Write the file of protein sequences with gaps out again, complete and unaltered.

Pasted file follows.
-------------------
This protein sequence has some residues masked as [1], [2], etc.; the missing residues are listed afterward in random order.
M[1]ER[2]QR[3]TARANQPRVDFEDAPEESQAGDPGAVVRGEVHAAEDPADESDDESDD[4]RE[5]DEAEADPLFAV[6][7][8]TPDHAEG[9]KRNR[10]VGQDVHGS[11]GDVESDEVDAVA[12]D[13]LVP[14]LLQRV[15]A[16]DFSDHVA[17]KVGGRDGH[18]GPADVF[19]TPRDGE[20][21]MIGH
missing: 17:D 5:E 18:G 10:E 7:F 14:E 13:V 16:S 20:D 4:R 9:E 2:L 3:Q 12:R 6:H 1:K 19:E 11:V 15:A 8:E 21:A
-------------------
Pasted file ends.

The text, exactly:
This protein sequence has some residues masked as [1], [2], etc.; the missing residues are listed afterward in random order.
M[1]ER[2]QR[3]TARANQPRVDFEDAPEESQAGDPGAVVRGEVHAAEDPADESDDESDD[4]RE[5]DEAEADPLFAV[6][7][8]TPDHAEG[9]KRNR[10]VGQDVHGS[11]GDVESDEVDAVA[12]D[13]LVP[14]LLQRV[15]A[16]DFSDHVA[17]KVGGRDGH[18]GPADVF[19]TPRDGE[20][21]MIGH
missing: 17:D 5:E 18:G 10:E 7:F 14:E 13:V 16:S 20:D 4:R 9:E 2:L 3:Q 12:R 6:H 1:K 19:E 11:V 15:A 8:E 21:A